By Russell Ray, Chief Editor, Power Engineering magazine
Many of the men and women running America’s power plants are nearing retirement.
Every sector of the energy industry is expected to lose a large share of its work force as millions of experienced professionals, baby boomers born between 1946 and 1964, become eligible for retirement over the next few years. Thus, the power sector will need more than 100,000 new skilled workers by 2018, according to industry associations and consulting firms. But attracting new talent has become an arduous undertaking as the industry faces a shortage of qualified workers and increased competition for college graduates.
The Nuclear Energy Institute estimates that 39 percent of the nuclear workforce will be eligible for retirement by 2018, which means the industry must hire 20,000 new workers over the next four years to replace those retiring workers.
Is the power generation industry prepared to compete with other industries for a new generation of skilled workers? What’s more, does the industry have a plan for training and knowledge sharing?
There are about 78 million baby boomers in the U.S. They represent 28 percent of the U.S. population and 68 percent of the existing work force.
About 40 percent of the work force at America’s electric and natural gas utilities will be eligible for retirement in the next five years. About 20 percent are eligible now. Who’s going to replace them?
|About 40 percent of the work force at America’s electric and natural gas utilities will be eligible for retirement in the next five years. About 20 percent are eligible now. Who’s going to replace them?|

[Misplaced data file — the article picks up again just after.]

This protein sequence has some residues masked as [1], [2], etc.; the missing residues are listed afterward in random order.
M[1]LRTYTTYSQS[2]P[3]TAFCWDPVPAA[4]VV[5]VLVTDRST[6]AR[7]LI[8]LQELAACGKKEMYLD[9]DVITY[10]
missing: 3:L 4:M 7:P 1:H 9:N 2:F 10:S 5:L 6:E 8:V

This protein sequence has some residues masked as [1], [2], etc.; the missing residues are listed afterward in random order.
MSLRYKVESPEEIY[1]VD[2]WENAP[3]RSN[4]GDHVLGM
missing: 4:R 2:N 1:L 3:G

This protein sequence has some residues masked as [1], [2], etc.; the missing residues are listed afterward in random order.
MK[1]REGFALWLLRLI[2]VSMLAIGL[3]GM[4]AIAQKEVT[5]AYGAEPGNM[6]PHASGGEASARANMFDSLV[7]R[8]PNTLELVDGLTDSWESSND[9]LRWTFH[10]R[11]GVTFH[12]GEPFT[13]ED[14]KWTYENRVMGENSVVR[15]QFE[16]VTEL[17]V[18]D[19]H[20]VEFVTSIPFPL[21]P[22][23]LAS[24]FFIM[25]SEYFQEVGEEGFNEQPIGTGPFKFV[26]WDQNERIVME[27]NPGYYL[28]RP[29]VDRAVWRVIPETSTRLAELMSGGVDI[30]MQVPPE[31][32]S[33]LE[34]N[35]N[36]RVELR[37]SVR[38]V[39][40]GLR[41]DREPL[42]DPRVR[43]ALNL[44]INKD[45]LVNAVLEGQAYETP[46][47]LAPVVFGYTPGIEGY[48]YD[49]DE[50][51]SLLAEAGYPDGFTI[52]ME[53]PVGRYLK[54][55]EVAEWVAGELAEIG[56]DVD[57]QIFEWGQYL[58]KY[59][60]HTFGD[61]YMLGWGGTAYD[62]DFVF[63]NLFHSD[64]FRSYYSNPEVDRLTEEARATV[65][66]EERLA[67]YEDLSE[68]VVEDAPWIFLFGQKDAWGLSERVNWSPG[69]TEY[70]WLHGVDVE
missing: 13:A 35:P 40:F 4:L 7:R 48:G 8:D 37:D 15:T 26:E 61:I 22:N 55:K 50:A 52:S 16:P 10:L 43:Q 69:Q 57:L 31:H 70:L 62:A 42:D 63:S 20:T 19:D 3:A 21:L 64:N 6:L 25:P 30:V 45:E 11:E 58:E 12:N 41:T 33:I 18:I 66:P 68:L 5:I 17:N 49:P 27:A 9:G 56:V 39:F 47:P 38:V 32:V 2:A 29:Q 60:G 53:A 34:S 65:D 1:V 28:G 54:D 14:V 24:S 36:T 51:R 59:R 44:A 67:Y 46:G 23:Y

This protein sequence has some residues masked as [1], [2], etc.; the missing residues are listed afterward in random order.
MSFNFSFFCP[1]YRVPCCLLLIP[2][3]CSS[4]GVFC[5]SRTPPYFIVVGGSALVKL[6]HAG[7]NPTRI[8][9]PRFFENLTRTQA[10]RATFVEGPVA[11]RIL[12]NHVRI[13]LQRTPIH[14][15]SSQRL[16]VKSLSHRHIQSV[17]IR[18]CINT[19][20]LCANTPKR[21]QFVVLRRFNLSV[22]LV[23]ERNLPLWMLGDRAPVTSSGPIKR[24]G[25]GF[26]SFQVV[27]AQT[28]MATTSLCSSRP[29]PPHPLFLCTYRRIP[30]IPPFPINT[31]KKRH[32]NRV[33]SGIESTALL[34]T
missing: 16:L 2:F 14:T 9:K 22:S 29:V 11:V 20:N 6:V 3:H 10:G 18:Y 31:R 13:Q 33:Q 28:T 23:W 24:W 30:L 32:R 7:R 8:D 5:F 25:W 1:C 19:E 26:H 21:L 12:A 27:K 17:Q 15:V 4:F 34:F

According to the Department of Labor, as much as 50 percent of the nation’s utility workforce will retire in the next five to 10 years. The challenges associated with replacing the technical and institutional knowledge of these professionals will be significant. Hard decisions must be made soon to preserve intellectual property for the future.
To further illustrate the sense of urgency, here are some eye-opening statistics compiled by the Center for Energy Workforce Development, a nonprofit consortium of electric utilities and associations:
- Almost 62 percent of utility employees have the potential to retire or leave over the next decade
- Nine percent are “ready to retire now” based on current retirement assumptions
- By 2015, 36 percent of employees in positions that the industry deems as critical may retire or leave for other reasons and another 16 percent will exit by 2020
The good news is the industry is forming partnerships with universities and other organizations that are designed to tap the nation’s pool of talented younger workers. The bad news is electric utilities are losing workers at an increasing rate, according to a report from PricewaterhouseCoopers.
The voluntary turnover rate at electric utilities rose from 3.9 percent in 2010 to 4.9 percent in 2012. For high performers and tenured employees, the turnover rate increased from 2.7 percent in 2010 to 3.7 percent in 2012. The 2013 report also found that the turnover of utility employees during their first year was significantly higher, rising from 2.3 percent in 2011 to 5.5 percent in 2012.
“This has created a turning point for utilities precisely because they have had so many decades of stability,” the PwC report found.
|Georgia Power is building two new reactors in eastern Georgia at Plant Vogtle. Vogtle units 3 and 4 are now under construction and are expected to be up and running in 2017 and 2018. Photo courtesy: Georgia Power|
Other industries are more equipped to retain employees, the report found. Electric utilities should rethink their approach to employee retention “as they confront the increasing turnover of newer and high performers, as well as the accelerating loss of experienced employees due to retirement.”
As the economy improves, PwC expects that first-year turnover at utilities will continue to increase, and so will the cost. “If we assume, for example, that for every 1,000 new employees, 100 or so leave, at a cost of $2,300 to $3,600 per hire, that translates into significant cost — not to mention productivity losses,” the report found.